Growing Great Families – Protecting Your Kids From Sexual Predators
The Penn. State tragedy has certainly brought the issue of sexual exploitation of children back on the front page. Much has been written and discussed in the media and the internet about the horrific acts of the former coach. It also reminds us about past reports of similar activities by members of the clergy and others in position of authority.
Since our focus is parenting, we will devote this week’s show to what parents can do to protect their children from sexual predators. In addition to sharing some factual information about sexual predators we have invited Dr. Ed Adams, a clinical psychologist who has done extensive counseling with adults who were victimized as children, to share his insights on understanding the dynamics of sexual abuse.
We also offer parents important information that helps frame the discussion by utilizing the format of a true false quiz. The quiz highlights how much of what we think about sexual assault and sex offenders has been based on the myths we have all heard. For example, many parents only teach their children to be careful around strangers because they believe that most men who commit sexual offenses do not know their victim. However, the facts are that 90% of child victims know their offender, with almost half of the offenders being a family member. Of sexual assaults against people age 12 and up, approximately 80% of the victims know the offender. Another myth that is dispelled is that most child sexual abusers use physical force or threat to gain compliance from their victims. The reality is that in the majority of cases abusers gain access to their victims through deception and enticement, seldom using force. Abuse typically occurs within a long-term, ongoing relationship between the offender and victim and escalates over time.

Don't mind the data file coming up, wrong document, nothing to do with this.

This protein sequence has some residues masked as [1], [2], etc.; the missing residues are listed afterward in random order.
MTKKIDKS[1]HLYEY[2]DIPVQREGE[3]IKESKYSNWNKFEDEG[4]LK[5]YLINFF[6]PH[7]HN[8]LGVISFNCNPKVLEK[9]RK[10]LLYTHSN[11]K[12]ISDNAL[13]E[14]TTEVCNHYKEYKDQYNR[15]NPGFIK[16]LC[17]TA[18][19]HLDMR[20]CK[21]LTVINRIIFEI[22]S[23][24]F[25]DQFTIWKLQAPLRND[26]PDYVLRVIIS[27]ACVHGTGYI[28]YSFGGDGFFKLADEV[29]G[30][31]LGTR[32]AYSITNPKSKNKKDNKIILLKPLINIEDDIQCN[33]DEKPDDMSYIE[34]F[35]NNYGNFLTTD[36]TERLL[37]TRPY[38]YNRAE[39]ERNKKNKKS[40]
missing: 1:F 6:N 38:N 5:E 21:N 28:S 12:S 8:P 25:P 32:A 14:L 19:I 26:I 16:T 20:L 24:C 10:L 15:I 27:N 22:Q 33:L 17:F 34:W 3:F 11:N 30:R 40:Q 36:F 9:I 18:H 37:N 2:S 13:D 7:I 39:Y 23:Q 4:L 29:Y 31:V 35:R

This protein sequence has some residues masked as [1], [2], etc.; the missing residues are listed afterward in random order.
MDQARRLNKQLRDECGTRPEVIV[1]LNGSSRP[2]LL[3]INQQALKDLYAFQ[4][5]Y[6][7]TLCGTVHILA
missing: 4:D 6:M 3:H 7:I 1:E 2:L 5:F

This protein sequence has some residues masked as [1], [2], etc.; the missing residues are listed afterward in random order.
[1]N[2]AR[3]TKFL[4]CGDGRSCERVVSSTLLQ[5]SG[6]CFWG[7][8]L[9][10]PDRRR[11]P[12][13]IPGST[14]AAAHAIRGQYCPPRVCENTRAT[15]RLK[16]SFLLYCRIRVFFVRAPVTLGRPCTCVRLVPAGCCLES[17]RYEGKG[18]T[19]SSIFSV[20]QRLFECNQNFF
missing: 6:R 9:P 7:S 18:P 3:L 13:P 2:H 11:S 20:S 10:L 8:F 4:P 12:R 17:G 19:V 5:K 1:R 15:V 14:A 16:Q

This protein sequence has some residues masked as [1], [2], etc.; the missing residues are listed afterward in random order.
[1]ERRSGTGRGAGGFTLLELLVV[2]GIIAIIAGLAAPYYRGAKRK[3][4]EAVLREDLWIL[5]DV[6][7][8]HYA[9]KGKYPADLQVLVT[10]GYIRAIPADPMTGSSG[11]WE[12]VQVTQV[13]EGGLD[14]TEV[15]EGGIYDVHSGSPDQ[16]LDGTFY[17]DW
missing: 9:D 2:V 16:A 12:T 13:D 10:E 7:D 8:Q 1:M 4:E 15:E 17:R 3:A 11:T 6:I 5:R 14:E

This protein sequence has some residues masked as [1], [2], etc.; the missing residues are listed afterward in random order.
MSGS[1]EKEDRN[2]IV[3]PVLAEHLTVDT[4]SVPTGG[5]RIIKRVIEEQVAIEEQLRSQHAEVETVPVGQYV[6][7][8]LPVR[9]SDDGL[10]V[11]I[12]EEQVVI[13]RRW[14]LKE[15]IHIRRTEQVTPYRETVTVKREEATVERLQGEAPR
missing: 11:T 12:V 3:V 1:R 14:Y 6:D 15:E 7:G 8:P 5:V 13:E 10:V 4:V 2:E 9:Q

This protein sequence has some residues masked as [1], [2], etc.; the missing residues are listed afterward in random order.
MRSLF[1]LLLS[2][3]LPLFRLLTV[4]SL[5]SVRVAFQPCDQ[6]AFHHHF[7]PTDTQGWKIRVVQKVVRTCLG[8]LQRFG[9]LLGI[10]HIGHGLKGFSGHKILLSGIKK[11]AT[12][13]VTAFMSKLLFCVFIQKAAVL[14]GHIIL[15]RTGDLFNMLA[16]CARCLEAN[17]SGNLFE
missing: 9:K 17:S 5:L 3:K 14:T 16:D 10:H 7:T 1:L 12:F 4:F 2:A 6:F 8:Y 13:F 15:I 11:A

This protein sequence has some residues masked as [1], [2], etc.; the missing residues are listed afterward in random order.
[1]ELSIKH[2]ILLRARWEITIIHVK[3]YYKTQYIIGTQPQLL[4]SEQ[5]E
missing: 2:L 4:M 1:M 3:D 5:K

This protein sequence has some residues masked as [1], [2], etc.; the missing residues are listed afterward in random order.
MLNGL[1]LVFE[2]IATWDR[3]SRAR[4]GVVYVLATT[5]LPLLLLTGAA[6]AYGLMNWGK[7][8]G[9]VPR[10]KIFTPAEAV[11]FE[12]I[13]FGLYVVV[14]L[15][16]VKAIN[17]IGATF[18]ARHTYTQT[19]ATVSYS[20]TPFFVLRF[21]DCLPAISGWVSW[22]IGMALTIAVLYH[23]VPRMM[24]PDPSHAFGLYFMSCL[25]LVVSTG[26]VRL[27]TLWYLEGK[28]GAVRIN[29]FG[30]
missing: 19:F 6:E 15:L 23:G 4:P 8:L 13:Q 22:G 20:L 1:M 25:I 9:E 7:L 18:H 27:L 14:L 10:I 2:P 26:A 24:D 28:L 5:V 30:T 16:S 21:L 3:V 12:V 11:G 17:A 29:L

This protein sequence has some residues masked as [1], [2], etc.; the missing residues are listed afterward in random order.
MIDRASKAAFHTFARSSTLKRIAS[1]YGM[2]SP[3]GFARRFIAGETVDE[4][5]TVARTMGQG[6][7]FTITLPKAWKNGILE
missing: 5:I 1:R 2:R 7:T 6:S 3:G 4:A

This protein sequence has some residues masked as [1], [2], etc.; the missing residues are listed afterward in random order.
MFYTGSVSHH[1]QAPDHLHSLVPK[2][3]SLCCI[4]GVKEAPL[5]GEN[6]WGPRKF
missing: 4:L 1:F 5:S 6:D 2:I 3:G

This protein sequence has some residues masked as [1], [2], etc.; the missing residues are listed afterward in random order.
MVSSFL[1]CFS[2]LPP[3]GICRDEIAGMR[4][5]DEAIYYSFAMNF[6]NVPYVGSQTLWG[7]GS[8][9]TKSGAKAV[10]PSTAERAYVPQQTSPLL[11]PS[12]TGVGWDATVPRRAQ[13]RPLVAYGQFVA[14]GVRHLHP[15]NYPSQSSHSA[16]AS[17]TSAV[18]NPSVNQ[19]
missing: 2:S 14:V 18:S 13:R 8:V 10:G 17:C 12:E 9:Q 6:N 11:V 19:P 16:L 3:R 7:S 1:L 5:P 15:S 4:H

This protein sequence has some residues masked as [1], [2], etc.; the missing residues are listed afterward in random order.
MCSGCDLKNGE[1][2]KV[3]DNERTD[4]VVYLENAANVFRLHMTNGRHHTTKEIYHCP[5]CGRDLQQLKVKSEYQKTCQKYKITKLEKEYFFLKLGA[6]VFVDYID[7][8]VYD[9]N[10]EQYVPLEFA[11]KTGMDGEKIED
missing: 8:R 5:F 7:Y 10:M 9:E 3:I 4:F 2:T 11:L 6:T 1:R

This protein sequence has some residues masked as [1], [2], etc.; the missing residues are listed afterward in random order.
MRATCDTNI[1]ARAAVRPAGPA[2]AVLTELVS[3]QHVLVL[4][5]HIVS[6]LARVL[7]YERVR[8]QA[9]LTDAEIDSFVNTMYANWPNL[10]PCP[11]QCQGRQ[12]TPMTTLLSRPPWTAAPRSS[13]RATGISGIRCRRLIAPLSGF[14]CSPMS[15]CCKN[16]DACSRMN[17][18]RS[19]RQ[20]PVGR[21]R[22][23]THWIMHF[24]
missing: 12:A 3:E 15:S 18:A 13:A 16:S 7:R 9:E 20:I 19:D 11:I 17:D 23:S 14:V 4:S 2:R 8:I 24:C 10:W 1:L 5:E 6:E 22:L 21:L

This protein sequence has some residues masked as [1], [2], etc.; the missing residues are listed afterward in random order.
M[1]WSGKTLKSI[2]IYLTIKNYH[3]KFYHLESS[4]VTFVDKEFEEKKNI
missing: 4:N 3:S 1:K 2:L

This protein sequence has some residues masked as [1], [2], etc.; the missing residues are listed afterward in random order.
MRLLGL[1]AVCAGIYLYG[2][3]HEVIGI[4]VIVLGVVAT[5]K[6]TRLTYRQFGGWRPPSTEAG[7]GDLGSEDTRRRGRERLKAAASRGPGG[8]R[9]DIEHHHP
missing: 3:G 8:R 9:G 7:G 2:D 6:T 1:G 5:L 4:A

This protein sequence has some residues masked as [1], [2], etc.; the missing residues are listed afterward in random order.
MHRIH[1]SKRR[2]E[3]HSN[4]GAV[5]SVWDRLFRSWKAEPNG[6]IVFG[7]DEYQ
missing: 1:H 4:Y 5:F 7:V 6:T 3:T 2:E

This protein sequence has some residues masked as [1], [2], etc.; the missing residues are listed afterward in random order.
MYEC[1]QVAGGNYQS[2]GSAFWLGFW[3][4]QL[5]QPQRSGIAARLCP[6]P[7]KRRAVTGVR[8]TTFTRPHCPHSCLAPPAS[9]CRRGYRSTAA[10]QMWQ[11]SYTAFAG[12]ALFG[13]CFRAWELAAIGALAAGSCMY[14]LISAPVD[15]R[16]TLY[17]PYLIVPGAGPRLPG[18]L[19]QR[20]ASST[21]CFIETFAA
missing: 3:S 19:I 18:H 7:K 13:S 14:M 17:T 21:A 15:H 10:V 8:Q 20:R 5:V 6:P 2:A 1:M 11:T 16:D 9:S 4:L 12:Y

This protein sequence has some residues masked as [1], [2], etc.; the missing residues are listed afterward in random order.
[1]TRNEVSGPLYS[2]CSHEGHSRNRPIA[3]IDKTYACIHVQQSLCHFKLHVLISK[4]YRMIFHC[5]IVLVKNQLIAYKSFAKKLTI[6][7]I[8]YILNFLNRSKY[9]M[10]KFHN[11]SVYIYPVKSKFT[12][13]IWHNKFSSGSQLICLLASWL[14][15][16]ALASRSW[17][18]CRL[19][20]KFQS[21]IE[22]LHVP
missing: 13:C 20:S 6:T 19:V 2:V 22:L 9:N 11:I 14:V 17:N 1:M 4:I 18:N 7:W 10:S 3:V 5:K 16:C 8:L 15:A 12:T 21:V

We close the show with practical tips for parents. Educate your children about protecting themselves without making them fearful of adults, listen with your eyes as well as your ears to what your children are experiencing and, most importantly, help your child develop a positive sense of themselves and their connection to the family.